THE FRIDAY BEFORE CHRISTMAS
(Friday, December 22)
“Prepare, O Bethlehem, for Eden has been opened to all! Adorn yourself, O Ephratha, for the tree of life blossoms forth from the Virgin in the cave! Her womb is a spiritual paradise planted with the Divine Fruit: If we eat of it, we shall live forever and not die like Adam. Christ comes to restore the image which He made in the beginning!” (Troparion, Forefeast of Nativity)
It’s the Friday before Christmas, or “a” Friday before Christmas, for those of us who will celebrate it in January. If we reflect on the biblical meaning of “Friday” (the day of the Crucifixion and the Sixth Day of Creation, when God created Adam and Eve) in the context of the Forefeast of Christmas, we will make the kinds of connections that the above-quoted hymn is making, between “the beginning” (of creation) and the Event that unfolded in Bethlehem: “Christ comes to restore the image which He made in the beginning!”
This is part of our preparation for the upcoming feast, making these kinds of connections. In the above-quoted hymn, when it says, “Prepare, O Bethlehem” and “Adorn yourself, O Ephratha (another name for Bethlehem)!” it is urging *us* to prepare and to adorn ourselves, to receive the New Life we are about to welcome into, and bring forth from, our own “womb” and our own “cave.” Here He is called both the Tree of Life and the Divine Fruit, because He will elevate Himself on the “tree” of the Cross, and offer Himself to us, as the Divine Fruit that hangs from that tree. “If we eat of it, (of His Body and Blood), we shall live forever and not die like Adam.” Christ will hijack the symbols or images chosen by the serpent, – a tree, fruit, the human being, and even the serpent-in-the-tree, transfiguring those images through Himself and making them salvific for us, and no longer deadly.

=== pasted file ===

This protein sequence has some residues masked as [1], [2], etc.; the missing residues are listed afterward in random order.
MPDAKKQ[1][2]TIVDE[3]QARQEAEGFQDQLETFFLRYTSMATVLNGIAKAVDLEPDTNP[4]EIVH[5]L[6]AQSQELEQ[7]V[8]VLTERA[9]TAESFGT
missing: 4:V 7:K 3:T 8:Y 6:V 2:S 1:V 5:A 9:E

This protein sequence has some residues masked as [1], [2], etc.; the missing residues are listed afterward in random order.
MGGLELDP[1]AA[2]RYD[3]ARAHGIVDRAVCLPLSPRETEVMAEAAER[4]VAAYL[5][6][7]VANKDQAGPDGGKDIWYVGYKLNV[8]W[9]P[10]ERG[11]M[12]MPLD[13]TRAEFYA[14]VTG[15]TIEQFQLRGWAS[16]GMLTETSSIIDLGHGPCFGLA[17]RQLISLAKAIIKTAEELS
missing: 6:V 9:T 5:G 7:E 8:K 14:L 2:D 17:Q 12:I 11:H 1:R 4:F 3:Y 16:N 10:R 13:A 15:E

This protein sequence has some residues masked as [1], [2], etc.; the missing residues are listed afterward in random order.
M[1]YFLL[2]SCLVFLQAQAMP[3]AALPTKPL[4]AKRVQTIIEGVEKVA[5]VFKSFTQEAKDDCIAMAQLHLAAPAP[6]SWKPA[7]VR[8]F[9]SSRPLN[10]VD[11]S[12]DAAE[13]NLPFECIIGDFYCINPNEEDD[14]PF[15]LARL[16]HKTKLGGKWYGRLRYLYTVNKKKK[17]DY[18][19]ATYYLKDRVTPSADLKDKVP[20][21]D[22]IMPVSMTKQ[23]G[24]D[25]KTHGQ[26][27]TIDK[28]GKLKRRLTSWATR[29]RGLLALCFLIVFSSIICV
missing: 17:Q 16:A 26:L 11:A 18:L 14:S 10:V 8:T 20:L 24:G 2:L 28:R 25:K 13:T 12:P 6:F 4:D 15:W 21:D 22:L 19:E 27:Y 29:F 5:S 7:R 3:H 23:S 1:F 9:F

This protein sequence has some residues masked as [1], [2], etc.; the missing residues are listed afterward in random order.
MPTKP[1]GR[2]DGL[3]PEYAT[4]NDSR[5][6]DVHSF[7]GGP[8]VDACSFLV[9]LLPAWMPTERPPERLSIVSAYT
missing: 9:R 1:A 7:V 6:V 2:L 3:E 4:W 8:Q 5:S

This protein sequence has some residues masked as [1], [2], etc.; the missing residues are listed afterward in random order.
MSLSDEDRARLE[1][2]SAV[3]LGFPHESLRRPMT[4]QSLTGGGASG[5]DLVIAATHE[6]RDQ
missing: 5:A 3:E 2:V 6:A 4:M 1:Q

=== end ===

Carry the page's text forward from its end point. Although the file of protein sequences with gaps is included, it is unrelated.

Christ comes to “restore” that whole picture of our common “fall,” by which we have been traumatized; He “comes to restore the image which He made in the beginning,” first and foremost us, human beings. We need not forget the traumatizing image of our initial “fall”; He heals that picture in our heads and hearts, by placing Himself in it, and inviting us henceforth to walk through it in and with Him, listening to Him and not the old serpent. We need no longer to hide ourselves in the bushes, as did Adam and Eve; we need no longer to disparage ourselves or our own “womb,” into which He offers Himself and makes into “a spiritual paradise planted with the Divine Fruit.” Let me make peace with myself and others, as I do some dignifying house-cleaning and house-decorating before Christmas. And let me come out and receive Him, Who makes my “cave” into a spiritual paradise.
(PS: Pictured here is Bethlehem at night.)